3,400M (11,154.855643044618) Ft Above Sea Level

Trip Start Sep 08, 2012
1
3
27
Trip End Nov 27, 2012


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Where I stayed
Alfredo's Palace

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Friday, September 14, 2012

Hello from Cusco, Peru!

I'm not sure if I'm experiencing mild altitude sickness (soroche) or 'digestively adjusting' to this city. I am feeling pretty good for the most part- with the mornings being the worst- and I am refusing to take Diamox until the trek. Again a small price to pay... Actually, not feeling 100% has allowed me rest, reflect and write this post.

Cusco is a Unesco World Heritage Site and and was the center of the Inka Empire. For context it is about as high as Mt. Hood. In the last few days we went on a city tour which included: the Cathedral of Santo Domingo, the Temple of the Sun, and the Plaza de Armas. We also visited the famous ruins of Sacsayhuman (sounds a lot like 'sexywoman'), Tambomachay, Pukapukara, and Chinchero. All of which were great! There are so many ruins that it's honestly hard to keep track of.

Common theme of ruins sites: 

*precise stone work: polished stones are perfectly aligned with one another
*all face east 
*all have a purpose, nothing in the construction was unintentional - talk about efficient!

We also had the opportunity to meet local artists and weavers. We visited Pablo Seminario's studio in Urubamba and a long-time family run weaving business in Chinchero (see photos).

Yesterday was a very special day as we got to spend the entire day with Pablo. Pablo is an Inkan shaman from the mountains. Pablo performed an ancient cleansing ceremony for us in the afternoon. Once again I am at a loss for how to put this experience into words but I did post a few pictures here. I ended up riding in the back of our van with him most of the day and amazingly enough, we managed to communicate in Spanish. He speaks mostly Quechua and I mostly American from America (it turns out I know a lot more Espanol than I thought; it certainly helps to know a Spanish teacher!). Pablo told me that his grandfather taught him how to weave and that his wife is also a weaver. It was so wonderful to be able to connect not knowing each others language. We had a good time laughing in joking in the back.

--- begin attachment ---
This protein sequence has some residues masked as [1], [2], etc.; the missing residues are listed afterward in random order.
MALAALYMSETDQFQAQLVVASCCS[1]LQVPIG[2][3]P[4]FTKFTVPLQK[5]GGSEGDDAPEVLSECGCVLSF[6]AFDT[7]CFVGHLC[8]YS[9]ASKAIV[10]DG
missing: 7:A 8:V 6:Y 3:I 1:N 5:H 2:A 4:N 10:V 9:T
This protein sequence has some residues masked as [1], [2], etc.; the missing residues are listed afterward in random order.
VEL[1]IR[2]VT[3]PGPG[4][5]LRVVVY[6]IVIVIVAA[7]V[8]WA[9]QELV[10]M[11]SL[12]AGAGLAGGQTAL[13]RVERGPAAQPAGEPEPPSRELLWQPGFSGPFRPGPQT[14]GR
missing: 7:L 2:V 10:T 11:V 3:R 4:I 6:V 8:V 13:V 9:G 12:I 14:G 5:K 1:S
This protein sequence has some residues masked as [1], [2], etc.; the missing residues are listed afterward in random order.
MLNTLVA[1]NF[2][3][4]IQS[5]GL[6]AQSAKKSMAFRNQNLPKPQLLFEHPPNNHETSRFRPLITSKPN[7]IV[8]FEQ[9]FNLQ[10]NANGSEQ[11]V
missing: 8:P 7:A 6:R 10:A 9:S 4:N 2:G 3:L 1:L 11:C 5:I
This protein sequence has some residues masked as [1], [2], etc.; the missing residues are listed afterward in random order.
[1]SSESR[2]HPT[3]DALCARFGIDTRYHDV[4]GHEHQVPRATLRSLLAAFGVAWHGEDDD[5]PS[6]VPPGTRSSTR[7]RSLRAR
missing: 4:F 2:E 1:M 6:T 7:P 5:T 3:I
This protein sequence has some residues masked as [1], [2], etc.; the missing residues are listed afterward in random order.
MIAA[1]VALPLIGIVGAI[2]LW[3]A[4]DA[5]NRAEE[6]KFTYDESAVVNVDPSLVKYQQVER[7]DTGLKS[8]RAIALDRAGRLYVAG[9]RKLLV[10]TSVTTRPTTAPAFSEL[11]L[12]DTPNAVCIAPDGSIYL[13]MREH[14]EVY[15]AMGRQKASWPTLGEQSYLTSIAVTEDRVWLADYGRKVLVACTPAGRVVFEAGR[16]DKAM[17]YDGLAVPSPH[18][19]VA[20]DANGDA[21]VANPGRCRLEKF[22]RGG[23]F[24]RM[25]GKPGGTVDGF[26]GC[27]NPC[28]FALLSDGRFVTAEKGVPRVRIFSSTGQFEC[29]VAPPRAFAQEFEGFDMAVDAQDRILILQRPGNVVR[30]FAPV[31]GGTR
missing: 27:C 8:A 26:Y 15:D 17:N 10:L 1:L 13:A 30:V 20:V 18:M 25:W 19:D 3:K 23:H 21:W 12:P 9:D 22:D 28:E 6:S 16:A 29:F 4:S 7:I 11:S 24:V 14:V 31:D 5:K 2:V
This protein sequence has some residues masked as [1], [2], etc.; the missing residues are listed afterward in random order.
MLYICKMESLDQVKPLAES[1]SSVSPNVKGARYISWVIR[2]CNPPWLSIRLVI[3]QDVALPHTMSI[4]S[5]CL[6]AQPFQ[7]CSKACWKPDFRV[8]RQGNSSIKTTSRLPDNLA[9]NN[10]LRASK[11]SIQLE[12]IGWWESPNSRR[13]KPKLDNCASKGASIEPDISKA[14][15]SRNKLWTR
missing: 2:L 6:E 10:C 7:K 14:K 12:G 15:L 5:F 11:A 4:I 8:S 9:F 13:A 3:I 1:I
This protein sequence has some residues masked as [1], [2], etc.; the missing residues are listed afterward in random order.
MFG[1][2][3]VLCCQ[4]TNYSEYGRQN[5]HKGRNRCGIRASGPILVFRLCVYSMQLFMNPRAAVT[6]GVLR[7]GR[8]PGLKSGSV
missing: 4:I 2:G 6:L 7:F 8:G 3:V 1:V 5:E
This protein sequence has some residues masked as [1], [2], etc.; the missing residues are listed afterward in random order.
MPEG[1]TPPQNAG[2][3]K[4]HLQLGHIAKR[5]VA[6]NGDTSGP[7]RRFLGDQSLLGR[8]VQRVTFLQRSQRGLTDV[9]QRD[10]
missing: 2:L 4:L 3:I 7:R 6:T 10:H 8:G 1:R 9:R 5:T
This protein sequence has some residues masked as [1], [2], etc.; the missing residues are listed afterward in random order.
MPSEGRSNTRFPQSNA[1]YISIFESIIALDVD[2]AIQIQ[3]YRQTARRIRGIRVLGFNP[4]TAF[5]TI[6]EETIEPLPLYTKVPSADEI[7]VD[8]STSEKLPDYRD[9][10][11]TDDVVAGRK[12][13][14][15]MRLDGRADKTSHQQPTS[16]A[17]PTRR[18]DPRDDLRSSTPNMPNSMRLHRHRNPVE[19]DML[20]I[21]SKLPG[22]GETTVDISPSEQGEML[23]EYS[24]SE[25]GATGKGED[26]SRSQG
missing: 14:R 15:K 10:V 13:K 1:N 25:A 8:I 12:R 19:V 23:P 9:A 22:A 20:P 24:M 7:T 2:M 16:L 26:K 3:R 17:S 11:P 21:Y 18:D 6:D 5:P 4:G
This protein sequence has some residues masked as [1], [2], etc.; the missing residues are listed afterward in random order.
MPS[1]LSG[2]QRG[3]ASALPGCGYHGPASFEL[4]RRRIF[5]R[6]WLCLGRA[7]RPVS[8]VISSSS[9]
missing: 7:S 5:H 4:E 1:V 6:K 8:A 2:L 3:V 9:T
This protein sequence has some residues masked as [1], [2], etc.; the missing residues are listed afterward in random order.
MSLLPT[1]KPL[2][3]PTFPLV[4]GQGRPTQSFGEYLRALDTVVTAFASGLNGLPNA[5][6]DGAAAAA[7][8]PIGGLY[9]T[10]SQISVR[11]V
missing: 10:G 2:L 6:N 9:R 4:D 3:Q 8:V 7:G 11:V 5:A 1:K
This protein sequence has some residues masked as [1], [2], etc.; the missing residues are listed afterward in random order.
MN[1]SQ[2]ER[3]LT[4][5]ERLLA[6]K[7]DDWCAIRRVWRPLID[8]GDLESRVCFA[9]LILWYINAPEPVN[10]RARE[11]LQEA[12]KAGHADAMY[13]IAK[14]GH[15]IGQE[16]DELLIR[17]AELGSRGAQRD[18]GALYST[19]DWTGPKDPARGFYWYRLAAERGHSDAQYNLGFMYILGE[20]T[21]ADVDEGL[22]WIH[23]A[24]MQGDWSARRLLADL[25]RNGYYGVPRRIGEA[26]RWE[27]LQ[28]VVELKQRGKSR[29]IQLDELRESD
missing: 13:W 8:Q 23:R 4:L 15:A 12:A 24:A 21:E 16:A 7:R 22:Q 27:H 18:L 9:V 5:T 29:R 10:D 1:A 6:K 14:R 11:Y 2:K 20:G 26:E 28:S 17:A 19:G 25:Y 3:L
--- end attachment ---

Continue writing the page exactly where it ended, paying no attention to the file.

'They' say that music is the universal language but I think there may be a place for laughter too. It was wonderful to be in the presence of such a kind, generous, and overall amazing human being. It was inspiring to say the least. With that I'll close on the top 3 things I'm grateful for today:

1. Freedom of choice
2. Hot: chocolate/showers
3. Anti-poop medicine

What are yours?

OK off to explore! Thanks for reading!

-Kellie
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Comments

Tamara on

PROBIOTICS!!!!!!!!! ... By the way, you should definitely try the cuy (even though they are adorable as pets).

Blind Bill E. on

Kellie,
What do the guides say about those rock being so "tight"? I've seen shows where they can't even put pieces of paper in those "cracks". How were they made to be so exact?
Hope the belly is better... GREAT photos!

Jenni on

Love following your journey. Hugs! :)

mc1rvariant
mc1rvariant on

BBE - Great question! I´ll check with our guide for an official answer. All I got right now is that the Inka were wicked smart. HA!

Thanks for reading JF!! Love you!

mc1rvariant
mc1rvariant on

PS Tamara- probiotics didn´t help but cipro sure as hell did!

Tamara on

Yeah, probiotics can't cure an infection once its going -- but often, neither does the antibiotic, as I've learned the hard way. So keep taking them until you come home and can do some super-cleanse or other. May the rest of your journey be free of gut ailments. Eventually, it's all pollo con arroz y papas fritas anyway... ;-)

mc1rvariant
mc1rvariant on

You indeed right, Tamara! Have you tried the chifa here?

mc1rvariant
mc1rvariant on

The rock is very malleable. There are various tools the Inka used to chip away and manipulate the stone. Check out the wiki link: http://en.wikipedia.org/wiki/Inca_architecture

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